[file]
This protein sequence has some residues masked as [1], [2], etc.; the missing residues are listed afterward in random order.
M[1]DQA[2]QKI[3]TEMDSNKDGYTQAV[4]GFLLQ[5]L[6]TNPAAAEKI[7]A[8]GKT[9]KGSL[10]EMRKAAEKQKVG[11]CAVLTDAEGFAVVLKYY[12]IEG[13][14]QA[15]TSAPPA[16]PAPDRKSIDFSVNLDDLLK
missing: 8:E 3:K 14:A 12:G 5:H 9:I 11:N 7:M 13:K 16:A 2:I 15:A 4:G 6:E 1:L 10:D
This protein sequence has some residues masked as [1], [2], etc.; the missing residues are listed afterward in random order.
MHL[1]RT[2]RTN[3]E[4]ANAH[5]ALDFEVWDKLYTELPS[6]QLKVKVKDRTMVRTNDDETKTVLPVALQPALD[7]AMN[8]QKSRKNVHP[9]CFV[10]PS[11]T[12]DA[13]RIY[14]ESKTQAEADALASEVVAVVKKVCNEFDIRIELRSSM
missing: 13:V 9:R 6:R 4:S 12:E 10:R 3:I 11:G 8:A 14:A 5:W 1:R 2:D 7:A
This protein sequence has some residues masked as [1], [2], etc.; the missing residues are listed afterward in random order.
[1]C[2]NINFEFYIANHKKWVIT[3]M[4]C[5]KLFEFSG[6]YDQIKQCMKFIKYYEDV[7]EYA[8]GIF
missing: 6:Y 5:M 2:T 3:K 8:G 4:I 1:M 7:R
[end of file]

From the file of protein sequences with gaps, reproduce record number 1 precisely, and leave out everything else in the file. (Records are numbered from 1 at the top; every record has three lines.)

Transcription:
This protein sequence has some residues masked as [1], [2], etc.; the missing residues are listed afterward in random order.
M[1]DQA[2]QKI[3]TEMDSNKDGYTQAV[4]GFLLQ[5]L[6]TNPAAAEKI[7]A[8]GKT[9]KGSL[10]EMRKAAEKQKVG[11]CAVLTDAEGFAVVLKYY[12]IEG[13][14]QA[15]TSAPPA[16]PAPDRKSIDFSVNLDDLLK
missing: 8:E 3:K 14:A 12:G 5:H 9:I 11:N 7:M 13:K 16:A 2:I 15:A 4:G 6:E 1:L 10:D